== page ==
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CPP determined to maintain Kingdom’s peace and development

Ven Rathavong / Khmer Times No Comments Share:

Suos Yara, a lawmaker with the ruling CPP for Preah Vihear province, is also a spokesman for the party and sat down with Khmer Times’ reporter Ven Rathavong to talk about the party’s preparation and policies ahead of the national election in July.

KT: Considering in the recent Malaysian elections Umno, with 7 million members, could not get enough votes, what is the CPP doing to ensure that its 5 million members come out and vote for the party?

Mr Yara: CPP members have benefited from the CPP-led government. The culture of sharing has been practised within the party. The incentives provided to CPP members are relatively fairly distributed. Therefore, the level of loyalty of CPP members is high.

KT: What do you think about the dissolved CNRP calling for an election boycott and how do you think it will affect voter turnout?

Mr Yara: All the members of the CPP [which make up a majority of voters registered to vote] will likely turn out to vote due to their interest and commitment in maintaining democracy in Cambodia. The CPP members have a strong conviction that democracy is the foundation of peace and development. They are the anchors of the future of Cambodia.

KT: How about the 3 million people who voted for the CNRP in the 2013 election. How will the CPP win their hearts and minds prior to July’s election?

Mr Yara: Most of the CNRP members and supporters have lost their hope and confidence in the CNRP due to weak leadership. They will likely cast their votes for smaller political parties and some of them may shift to the CPP.

KT: What is the political platform of the CPP to gain votes in the upcoming election?

Mr Yara: The main message of the CPP to win votes is to ensure people have peace and development, those are the prevailing polices. The CPP will also implement deep reforms with better results. The people have strong trust in the leadership of the CPP. As they are much more informed, their decision is to vote for the CPP.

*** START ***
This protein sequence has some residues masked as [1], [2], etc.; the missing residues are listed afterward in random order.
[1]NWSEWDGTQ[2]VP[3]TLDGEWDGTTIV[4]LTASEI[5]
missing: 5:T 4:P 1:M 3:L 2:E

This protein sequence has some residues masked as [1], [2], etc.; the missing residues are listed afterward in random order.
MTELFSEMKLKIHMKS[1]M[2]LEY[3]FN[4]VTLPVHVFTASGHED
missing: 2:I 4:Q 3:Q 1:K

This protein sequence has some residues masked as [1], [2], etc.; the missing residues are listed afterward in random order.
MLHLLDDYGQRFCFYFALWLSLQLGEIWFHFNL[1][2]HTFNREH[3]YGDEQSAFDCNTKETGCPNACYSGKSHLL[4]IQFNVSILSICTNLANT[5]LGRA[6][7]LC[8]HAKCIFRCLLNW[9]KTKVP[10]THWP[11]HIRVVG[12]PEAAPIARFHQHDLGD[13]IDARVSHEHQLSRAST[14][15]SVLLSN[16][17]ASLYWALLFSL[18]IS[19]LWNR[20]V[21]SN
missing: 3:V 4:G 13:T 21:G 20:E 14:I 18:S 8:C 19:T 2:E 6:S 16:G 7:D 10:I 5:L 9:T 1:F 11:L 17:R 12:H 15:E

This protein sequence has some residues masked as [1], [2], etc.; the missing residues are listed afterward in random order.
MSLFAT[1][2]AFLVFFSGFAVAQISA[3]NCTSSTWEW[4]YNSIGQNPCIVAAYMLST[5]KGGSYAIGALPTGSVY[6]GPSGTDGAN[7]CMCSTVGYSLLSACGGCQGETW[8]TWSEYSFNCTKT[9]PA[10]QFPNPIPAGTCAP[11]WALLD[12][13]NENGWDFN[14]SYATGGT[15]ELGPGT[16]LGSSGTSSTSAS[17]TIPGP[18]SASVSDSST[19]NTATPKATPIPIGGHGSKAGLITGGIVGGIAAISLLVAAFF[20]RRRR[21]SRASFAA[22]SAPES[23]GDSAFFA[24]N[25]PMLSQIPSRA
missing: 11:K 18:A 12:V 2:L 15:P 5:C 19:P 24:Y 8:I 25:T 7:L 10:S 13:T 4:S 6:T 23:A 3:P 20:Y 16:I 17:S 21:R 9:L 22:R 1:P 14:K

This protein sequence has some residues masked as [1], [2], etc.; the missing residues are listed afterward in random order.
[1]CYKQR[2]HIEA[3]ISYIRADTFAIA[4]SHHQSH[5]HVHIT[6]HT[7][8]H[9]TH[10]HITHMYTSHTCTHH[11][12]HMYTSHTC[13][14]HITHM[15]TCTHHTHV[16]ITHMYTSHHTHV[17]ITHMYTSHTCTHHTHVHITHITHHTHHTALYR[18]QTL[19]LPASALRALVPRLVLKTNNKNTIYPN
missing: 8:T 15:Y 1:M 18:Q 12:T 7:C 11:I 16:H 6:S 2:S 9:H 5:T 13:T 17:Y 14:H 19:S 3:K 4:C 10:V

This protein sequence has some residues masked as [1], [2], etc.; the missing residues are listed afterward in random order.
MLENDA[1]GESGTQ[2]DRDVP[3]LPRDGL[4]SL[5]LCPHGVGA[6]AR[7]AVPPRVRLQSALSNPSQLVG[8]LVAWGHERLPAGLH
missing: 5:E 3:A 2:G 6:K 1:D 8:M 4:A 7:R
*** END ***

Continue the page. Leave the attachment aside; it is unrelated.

KT: Will the CPP adopt populist policies to win votes even if they have a negative impact on economy?

Mr Yara: The CPP has been pragmatic in its reforms. Economic pragmatism, liberalisation, and diversification will remain key features of the CPP’s economic agenda. Populist politics is a threat to sustainable peace and development, and the CPP will not use populist politics to win votes.

Suos Yara takes a selfie with CPP supporters. Facebook

KT: What is the CPP’s manifesto?

Mr Yara: The manifesto of the CPP is “peace and development”. Voting for the CPP means voting for continued peace and development. Within the context of rising geopolitical uncertainties, we need strong and visionary leadership. Only the CPP can provide that kind of leadership. The CPP leadership will be more transformative and innovative. That is the only way we can stay relevant as public opinion and sentiment changes.

KT: What do you think about the election process without the participation of the dissolved CNRP?

Mr Yara: Democracy prevails and thrives even without the presence of the main opposition party. No single political party can dictate democracy in Cambodia. The CPP is determined to work with other political parties to consolidate democratic institutions through capacity building and people’s participation.

KT: Has the CPP already prepared an election campaign strategy to attract votes on voting day?

Mr Yara: “Deep reforms”, “innovation”, “outward looking” and “future orientation” are the key words that we have been discussing. The CPP will deliver more concrete reform results; it will be a critical turning point in the reform process of the country since 1993. We will no longer tolerate inefficiency, irresponsibility, unaccountability, and corruption.

KT: There are 20 parties joining the election. Do you think that the Funcinpec Party will be your main competitor or are other parties on your radar?

Mr Yara: All political parties are main competitors. We never look down on our competitors. All parties have their own strengths and weaknesses. But the most important thing is that we need to work together to build our nation. We don’t have much time left to realise our common vision of becoming a high middle-income country by 2030 and high-income country by 2050.

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